Knowing more about your application's run-time behavior provides a better understanding of its resource requirements and potential bottlenecks that can occur at runtime. Profiler aids problem determination and provides useful insights on the parameters to be tuned for better performance of the application.

This article is for developers, performance tuning specialists, or consultants. It describes the process of profiling applications running on WebSphere Application Server Version 8.0 using the profiling features of Rational Application Developer Version 7.5. The steps to configure an external Application Server instance with the Rational Application profiler are different from the steps needed if the application is integrated with Rational Application Developer.


This article assumes the following prerequisites:

  • You must be familiar with Rational Application Developer and have used it as a development tool.
  • You need to have a good understanding of the Application Server environments and creation profiles.
  • You need to have hands-on experience in configuring Application Server and performing administrative activities.

The system requirements are:

  • Microsoft® Windows®
  • Rational Application Developer Version 7.5 (IBM Rational Agent Controller is packaged in the Application Developer install image and therefore no separate installation step is required.)
  • WebSphere Application Server Version 8.0 ND and a Cell profile (Dmgr01 and AppSrv01 federated to it)

As shown in Figure 1, Rational Application Developer can run on a separate machine from WebSphere Application Server, or on the same machine. This article describes how to connect to and enable profiling when the target WebSphere application server instance is on a local or remote machine (not a WebSphere test environment integrated with Rational Application Developer).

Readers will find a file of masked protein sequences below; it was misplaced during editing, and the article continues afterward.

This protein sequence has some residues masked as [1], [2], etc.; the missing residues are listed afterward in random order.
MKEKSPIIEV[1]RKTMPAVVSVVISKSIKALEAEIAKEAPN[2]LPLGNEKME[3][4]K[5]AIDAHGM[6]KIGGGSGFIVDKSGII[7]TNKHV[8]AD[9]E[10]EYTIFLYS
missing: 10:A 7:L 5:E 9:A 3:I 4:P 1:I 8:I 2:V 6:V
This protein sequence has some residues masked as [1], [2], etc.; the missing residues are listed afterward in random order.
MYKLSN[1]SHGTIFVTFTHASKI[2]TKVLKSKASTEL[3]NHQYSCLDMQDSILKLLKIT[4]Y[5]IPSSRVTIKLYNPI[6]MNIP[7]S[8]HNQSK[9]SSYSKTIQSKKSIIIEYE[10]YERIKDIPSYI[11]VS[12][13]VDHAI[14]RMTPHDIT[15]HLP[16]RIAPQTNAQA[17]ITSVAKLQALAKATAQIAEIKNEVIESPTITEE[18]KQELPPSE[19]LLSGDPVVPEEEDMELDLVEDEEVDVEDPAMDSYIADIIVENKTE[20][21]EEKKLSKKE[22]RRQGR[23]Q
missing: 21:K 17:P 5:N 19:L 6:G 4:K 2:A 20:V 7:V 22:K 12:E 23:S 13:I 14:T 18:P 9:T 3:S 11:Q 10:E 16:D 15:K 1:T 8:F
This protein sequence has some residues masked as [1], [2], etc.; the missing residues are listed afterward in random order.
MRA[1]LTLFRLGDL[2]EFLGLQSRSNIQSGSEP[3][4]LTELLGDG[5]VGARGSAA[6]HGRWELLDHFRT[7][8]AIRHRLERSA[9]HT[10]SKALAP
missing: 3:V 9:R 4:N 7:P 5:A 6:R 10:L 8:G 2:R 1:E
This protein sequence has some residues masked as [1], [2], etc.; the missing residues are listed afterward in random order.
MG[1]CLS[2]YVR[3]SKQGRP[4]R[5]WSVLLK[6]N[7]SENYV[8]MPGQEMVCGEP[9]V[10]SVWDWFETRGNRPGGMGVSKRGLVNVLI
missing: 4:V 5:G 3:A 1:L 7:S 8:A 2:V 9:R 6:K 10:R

Figure 1. Machine setup for application profiling
Diagram of machine setup

Set the environment variables

The following directories are used as the installation paths for the components.

  • Agent Controller root: C:\IBM\SDP_1\AgentController
  • Application Server root: C:\IBM\WebSphere\AppServer
  • Rational Application Developer root: C:\IBM\SDP

Before you start Application Server and Rational Application Developer, you must set certain environment variables on the machine where the target application is running, .

  1. Edit the SetupCmdLine.bat file under C:\IBM\WebSphere\AppServer\profiles\AppSrv01\bin by adding the statements in Listing 1 at the end of the file.